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Wednesday News: New children’s lit subscription service, new women’s lifestyle site, trans-Atlantic book cover comparisons, and HarperCollins makes piracy claims against its own content

Wednesday News: New children’s lit subscription service, new women’s lifestyle site,...

“Epic! joins a number of recent launches of subscription e-book services but in this case one focused on children’s books for readers 5-12 years old. The service launches with about 2,000 kids’ e-books from major publishers, among them Open Road Integrated Media, Lerner Publishing, and Simon & Schuster. E-books are streamed and Epic! offers instant access along with recommendations, badges and gaming-like rewards, offline reading and time-spent reading data for parents. The Epic! interface also emphasizes reading and does not include the audio, animation and interactive effects usually added to children’s e-books.” Publishers Weekly

“The Window Seat, which will launch on Thursday (30th January), is a “Pan Macmillan branded audience-focused vertical bringing together the best in women’s fiction, as well as non-fiction and lifestyle content targeted at this core group of readers”.” The Bookseller

“Of course, as with any product online there are people out there prepared to exploit the same content digitally, through more unofficial channels. To that end HarperCollins has been hiring anti-piracy companies to remove files and links from the Internet in the hope that unauthorized content will be harder to find. However, there have been unintended consequences.” TorrentFreak

REVIEW:  Thinking of You by Jill Mansell

REVIEW: Thinking of You by Jill Mansell

When Ginny Holland’s daughter heads off to university, Ginny is left with a severe case of empty nest syndrome. To make matters worse, the first gorgeous man she’s laid eyes on in years has just accused her of shoplifting. So, in need of a bit of company, Ginny decides to advertise for a lodger, but what she gets is lovelorn Laurel. With Laurel comes her dangerously charming brother, Perry and the offer of a great new job, and things begin looking up…until Ginny realizes that her potential boss is all too familiar. Is it too late for Ginny to set things right after an anything but desirable first impression?

Dear Ms. Mansell,

When I read the blurb for “Thinking of You,” I liked the idea of a slightly older heroine finding love later in life. I didn’t realize this was a reissue until I started to read it. I have no idea if it’s been changed any since 2007 but then there doesn’t seem to be much that might influence the plot that has changed between then and now.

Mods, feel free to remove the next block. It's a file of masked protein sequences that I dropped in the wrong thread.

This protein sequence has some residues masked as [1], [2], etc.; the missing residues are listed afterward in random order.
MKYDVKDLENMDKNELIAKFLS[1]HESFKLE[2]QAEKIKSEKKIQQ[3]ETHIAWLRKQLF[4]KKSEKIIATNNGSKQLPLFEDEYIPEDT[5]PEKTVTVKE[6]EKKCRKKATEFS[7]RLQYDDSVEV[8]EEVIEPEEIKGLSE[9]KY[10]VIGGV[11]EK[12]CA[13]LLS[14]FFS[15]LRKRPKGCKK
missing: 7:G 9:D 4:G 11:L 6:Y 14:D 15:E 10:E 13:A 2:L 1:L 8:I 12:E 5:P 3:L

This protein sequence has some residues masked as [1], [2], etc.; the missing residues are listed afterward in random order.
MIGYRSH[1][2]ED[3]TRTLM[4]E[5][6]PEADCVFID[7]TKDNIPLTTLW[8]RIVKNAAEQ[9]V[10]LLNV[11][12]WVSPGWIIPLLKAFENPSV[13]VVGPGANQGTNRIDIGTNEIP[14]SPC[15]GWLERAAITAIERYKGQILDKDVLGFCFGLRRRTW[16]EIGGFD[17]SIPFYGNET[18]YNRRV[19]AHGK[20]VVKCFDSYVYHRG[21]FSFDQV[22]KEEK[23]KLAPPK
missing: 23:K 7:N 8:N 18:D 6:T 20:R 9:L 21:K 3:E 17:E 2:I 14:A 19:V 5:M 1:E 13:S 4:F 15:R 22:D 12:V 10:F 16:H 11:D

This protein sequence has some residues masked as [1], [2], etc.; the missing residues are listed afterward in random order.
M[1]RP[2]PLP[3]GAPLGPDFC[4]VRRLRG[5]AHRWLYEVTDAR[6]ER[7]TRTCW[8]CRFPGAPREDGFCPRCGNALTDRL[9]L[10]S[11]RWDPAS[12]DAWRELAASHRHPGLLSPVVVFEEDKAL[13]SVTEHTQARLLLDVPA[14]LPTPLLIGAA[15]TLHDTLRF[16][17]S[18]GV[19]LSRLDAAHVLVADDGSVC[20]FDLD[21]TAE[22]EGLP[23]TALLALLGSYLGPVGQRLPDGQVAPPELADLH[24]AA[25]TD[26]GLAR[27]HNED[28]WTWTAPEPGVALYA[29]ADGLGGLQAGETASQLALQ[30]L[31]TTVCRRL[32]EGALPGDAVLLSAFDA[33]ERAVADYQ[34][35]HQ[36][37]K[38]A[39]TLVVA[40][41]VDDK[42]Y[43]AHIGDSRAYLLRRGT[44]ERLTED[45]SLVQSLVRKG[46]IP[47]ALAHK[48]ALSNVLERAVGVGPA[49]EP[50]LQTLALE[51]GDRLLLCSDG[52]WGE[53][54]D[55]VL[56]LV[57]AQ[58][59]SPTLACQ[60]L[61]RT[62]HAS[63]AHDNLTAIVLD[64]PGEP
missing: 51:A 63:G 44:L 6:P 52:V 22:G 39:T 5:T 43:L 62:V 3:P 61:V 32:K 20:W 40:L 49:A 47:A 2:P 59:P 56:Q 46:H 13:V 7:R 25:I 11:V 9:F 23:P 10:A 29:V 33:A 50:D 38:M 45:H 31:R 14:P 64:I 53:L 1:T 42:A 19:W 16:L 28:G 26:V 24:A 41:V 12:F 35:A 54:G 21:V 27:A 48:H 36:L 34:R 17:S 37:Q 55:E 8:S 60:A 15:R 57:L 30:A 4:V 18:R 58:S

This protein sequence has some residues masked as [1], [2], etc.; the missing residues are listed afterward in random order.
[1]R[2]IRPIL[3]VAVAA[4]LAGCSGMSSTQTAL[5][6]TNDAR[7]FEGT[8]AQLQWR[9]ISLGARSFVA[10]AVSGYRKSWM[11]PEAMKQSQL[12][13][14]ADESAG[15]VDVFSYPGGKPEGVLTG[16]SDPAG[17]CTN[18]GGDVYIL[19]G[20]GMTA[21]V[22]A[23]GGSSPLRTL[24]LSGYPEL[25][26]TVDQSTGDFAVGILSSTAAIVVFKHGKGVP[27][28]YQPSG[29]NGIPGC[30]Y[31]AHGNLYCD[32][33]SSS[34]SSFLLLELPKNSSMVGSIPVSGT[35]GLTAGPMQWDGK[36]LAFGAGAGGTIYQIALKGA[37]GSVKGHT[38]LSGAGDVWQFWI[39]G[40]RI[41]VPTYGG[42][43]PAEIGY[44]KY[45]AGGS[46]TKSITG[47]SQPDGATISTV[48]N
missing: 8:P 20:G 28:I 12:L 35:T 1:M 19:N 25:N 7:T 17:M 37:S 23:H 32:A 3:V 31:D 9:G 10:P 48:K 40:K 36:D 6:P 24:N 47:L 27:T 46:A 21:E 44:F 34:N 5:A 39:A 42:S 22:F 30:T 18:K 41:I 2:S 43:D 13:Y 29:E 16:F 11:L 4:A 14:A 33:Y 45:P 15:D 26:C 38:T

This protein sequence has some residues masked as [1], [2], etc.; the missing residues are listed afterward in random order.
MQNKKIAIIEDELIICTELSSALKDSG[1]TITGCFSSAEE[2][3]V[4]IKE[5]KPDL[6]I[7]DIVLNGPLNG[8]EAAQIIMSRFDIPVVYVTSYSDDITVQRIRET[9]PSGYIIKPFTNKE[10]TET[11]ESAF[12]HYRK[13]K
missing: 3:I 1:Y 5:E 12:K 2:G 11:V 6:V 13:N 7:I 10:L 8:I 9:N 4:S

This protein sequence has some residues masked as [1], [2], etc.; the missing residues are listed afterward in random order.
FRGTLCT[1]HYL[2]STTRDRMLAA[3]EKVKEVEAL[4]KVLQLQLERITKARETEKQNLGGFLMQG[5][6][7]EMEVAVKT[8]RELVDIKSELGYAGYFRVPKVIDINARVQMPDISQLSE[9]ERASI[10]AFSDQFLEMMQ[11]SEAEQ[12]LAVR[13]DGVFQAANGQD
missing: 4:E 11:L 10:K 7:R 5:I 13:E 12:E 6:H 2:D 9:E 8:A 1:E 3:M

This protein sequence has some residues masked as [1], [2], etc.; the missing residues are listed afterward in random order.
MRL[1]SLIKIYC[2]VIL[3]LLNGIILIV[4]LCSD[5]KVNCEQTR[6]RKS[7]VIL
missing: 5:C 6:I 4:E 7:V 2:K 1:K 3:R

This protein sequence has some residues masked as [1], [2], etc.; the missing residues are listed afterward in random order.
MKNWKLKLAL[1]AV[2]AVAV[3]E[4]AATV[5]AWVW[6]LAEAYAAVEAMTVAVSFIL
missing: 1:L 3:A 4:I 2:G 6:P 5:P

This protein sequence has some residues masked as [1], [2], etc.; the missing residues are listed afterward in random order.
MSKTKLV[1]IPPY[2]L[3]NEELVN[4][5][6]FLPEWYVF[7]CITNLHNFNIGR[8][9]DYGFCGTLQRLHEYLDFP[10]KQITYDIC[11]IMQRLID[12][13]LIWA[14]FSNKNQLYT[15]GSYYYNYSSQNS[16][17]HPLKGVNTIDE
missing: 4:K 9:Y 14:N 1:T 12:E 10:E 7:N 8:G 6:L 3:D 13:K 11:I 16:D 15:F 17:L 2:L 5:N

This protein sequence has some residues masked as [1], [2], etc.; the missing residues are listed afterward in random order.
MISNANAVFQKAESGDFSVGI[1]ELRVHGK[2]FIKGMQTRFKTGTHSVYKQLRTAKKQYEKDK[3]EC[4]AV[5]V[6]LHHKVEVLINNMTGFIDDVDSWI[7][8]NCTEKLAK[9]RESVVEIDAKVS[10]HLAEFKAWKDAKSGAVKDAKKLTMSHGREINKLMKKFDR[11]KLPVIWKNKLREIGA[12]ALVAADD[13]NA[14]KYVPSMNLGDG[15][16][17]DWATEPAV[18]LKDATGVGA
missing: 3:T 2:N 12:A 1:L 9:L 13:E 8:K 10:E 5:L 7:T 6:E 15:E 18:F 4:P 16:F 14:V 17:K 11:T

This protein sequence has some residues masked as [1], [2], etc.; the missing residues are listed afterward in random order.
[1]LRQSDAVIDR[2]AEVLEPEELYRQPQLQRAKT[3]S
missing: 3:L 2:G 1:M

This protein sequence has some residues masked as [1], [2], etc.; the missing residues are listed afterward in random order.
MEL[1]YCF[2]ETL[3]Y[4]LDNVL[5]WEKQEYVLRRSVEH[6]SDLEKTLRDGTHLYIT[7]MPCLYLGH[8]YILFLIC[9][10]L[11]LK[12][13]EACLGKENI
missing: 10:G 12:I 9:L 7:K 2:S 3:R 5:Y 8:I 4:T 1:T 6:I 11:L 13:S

thinking-of-youThe book kicks off with quite an opening set up of different characters, their relationships and the plot threads. It’s often funny in an amusing, ironic sort of way with some LOL moments mixed in. This is intercut with a bit of darker shadings which round out the main characters and further the plot. Still everyone is distinct and I never lost sight of who they all were and how they fitted into the story.

The plot threads are believable and not twisted into pretzels of WTFery. Often I can’t get past some bizarre set up an author employs to use a certain setting or a have characters hold certain jobs or interact in such-and-such a way. Not so here. Empty nest syndrome, adultery, broken hearts, ladies men, first year of college – all are plausible and not eye rolling.

That being said, I could tell in which direction a lot of the plot was headed and how the characters would behave and react. When this or that occurred, I wasn’t all that surprised.

“Actually I caught her shoplifting,” said Finn. This is far from a meet-cute beginning for Finn and Ginny. In fact, he makes his – loud – public accusation, which reduces Ginny to tears and that worst of all things for the English – public embarrassment. This couple was going to have a lot to work out before their HEA

Except, I didn’t get enough of that. I needed a bit more romance. Yes, I can see this is a times more women’s fiction and with the number of characters involved it’s hard to get in depth with all their stories but for Ginny and Finn I wanted more. One cattus interruptus – which is hilarious – and one completed sex scene and that’s it? I did like that they talk a bit and discuss their lives outside of how they feel about each other but I would loved to have more of them together.

Then comes the come-upppance and payback period. Don’t get me wrong – I wanted all these outcomes. I was hoping to see the villains get served with their just desserts and the protagonists triumph over them. But it was just all too neat and tidy. Like a list being checked off and bows being wrapped too tidily. Each asshole gets hoisted on his or her own petard, generally publicly and often with the assistance of the person most wronged. It’s very satisfying and there’s little of the martyr – I must be nice and not gloat over my enemy because I’m the heroine or hero – involved. But it’s almost too much that this many wronged people will get justice 1-2-3 one after another as the book winds down. It’s too clockwork-y, too assembly line-ish.

I enjoyed getting to know these people and peeking in on their lives. I felt good when the villains were taken care of and the protagonists found happiness. But the first aspect felt too perfect and the second felt lacking. C


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